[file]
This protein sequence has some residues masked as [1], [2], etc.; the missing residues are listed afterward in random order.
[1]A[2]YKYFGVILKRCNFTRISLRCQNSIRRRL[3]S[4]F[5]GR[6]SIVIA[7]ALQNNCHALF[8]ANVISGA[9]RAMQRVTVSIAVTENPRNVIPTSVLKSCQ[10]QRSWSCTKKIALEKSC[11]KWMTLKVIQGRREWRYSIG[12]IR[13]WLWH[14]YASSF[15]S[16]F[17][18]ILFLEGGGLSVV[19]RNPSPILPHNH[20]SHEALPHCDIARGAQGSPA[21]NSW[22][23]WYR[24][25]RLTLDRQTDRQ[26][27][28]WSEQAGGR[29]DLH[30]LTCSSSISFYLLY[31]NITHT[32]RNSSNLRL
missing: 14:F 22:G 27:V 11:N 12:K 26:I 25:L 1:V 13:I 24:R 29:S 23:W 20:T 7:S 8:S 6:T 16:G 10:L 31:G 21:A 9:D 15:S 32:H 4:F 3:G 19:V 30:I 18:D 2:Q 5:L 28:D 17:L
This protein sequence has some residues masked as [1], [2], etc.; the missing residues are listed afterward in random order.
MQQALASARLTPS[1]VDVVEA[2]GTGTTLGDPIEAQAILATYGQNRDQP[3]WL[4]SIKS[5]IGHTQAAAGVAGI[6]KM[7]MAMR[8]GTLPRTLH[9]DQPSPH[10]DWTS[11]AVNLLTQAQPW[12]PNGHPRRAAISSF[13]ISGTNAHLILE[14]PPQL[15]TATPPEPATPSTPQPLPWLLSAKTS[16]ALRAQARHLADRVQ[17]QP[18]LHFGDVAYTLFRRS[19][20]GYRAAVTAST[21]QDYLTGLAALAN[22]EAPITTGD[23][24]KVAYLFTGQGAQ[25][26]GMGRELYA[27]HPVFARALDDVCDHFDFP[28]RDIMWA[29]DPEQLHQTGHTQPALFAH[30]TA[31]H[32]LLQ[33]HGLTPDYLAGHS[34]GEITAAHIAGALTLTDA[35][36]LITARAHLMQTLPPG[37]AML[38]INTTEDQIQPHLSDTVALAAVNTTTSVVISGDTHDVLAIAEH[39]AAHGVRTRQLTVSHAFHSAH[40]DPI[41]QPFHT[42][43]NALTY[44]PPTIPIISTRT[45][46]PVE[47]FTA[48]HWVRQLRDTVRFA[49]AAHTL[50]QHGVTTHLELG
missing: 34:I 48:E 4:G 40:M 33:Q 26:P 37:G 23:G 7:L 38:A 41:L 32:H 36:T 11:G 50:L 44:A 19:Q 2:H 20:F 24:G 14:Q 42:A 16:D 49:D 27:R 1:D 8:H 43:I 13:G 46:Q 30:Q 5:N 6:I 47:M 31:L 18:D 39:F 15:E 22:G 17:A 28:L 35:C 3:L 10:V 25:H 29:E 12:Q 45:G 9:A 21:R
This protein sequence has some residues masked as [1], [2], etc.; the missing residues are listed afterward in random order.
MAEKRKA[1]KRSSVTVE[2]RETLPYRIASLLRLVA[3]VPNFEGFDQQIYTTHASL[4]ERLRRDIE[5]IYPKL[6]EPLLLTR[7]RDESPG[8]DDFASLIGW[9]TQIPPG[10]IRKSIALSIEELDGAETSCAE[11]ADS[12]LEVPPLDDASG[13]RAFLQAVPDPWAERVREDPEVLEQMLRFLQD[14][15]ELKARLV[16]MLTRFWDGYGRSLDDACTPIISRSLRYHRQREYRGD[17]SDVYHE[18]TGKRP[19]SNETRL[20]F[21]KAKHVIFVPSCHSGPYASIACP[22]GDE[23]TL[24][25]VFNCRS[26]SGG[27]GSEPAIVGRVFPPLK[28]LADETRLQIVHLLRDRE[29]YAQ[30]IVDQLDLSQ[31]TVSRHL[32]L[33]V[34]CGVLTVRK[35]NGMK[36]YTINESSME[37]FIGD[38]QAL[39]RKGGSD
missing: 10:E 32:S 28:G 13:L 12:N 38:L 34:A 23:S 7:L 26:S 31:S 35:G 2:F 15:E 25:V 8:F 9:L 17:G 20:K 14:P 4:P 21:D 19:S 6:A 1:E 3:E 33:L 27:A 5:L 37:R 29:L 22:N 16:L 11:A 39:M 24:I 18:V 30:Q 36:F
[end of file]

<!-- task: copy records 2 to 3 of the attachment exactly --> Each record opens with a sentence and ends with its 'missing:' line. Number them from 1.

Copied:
This protein sequence has some residues masked as [1], [2], etc.; the missing residues are listed afterward in random order.
MQQALASARLTPS[1]VDVVEA[2]GTGTTLGDPIEAQAILATYGQNRDQP[3]WL[4]SIKS[5]IGHTQAAAGVAGI[6]KM[7]MAMR[8]GTLPRTLH[9]DQPSPH[10]DWTS[11]AVNLLTQAQPW[12]PNGHPRRAAISSF[13]ISGTNAHLILE[14]PPQL[15]TATPPEPATPSTPQPLPWLLSAKTS[16]ALRAQARHLADRVQ[17]QP[18]LHFGDVAYTLFRRS[19][20]GYRAAVTAST[21]QDYLTGLAALAN[22]EAPITTGD[23][24]KVAYLFTGQGAQ[25][26]GMGRELYA[27]HPVFARALDDVCDHFDFP[28]RDIMWA[29]DPEQLHQTGHTQPALFAH[30]TA[31]H[32]LLQ[33]HGLTPDYLAGHS[34]GEITAAHIAGALTLTDA[35][36]LITARAHLMQTLPPG[37]AML[38]INTTEDQIQPHLSDTVALAAVNTTTSVVISGDTHDVLAIAEH[39]AAHGVRTRQLTVSHAFHSAH[40]DPI[41]QPFHT[42][43]NALTY[44]PPTIPIISTRT[45][46]PVE[47]FTA[48]HWVRQLRDTVRFA[49]AAHTL[50]QHGVTTHLELG
missing: 34:I 48:E 4:G 40:M 33:Q 26:P 37:G 23:G 7:L 38:A 41:L 32:H 36:T 11:G 50:L 44:A 19:Q 2:H 20:F 24:G 14:Q 42:A 16:D 49:D 27:R 1:D 8:H 43:I 13:G 46:Q 30:Q 5:N 6:I 47:M 31:L 18:D 39:F 15:E 22:G 17:A 28:L 35:C 3:L 10:V 25:H 29:E 12:Q 45:G 9:A 21:R
This protein sequence has some residues masked as [1], [2], etc.; the missing residues are listed afterward in random order.
MAEKRKA[1]KRSSVTVE[2]RETLPYRIASLLRLVA[3]VPNFEGFDQQIYTTHASL[4]ERLRRDIE[5]IYPKL[6]EPLLLTR[7]RDESPG[8]DDFASLIGW[9]TQIPPG[10]IRKSIALSIEELDGAETSCAE[11]ADS[12]LEVPPLDDASG[13]RAFLQAVPDPWAERVREDPEVLEQMLRFLQD[14][15]ELKARLV[16]MLTRFWDGYGRSLDDACTPIISRSLRYHRQREYRGD[17]SDVYHE[18]TGKRP[19]SNETRL[20]F[21]KAKHVIFVPSCHSGPYASIACP[22]GDE[23]TL[24][25]VFNCRS[26]SGG[27]GSEPAIVGRVFPPLK[28]LADETRLQIVHLLRDRE[29]YAQ[30]IVDQLDLSQ[31]TVSRHL[32]L[33]V[34]CGVLTVRK[35]NGMK[36]YTINESSME[37]FIGD[38]QAL[39]RKGGSD
missing: 10:E 32:S 28:G 13:L 12:N 38:L 34:A 23:S 7:L 26:S 31:S 35:G 2:F 15:E 25:V 8:F 9:L 17:G 20:K 14:P 4:P 21:D 19:S 6:A 1:E 3:E 33:L 27:A 5:L 37:R 29:L 22:N 16:L 11:A 39:M 24:I 18:V 30:Q 36:F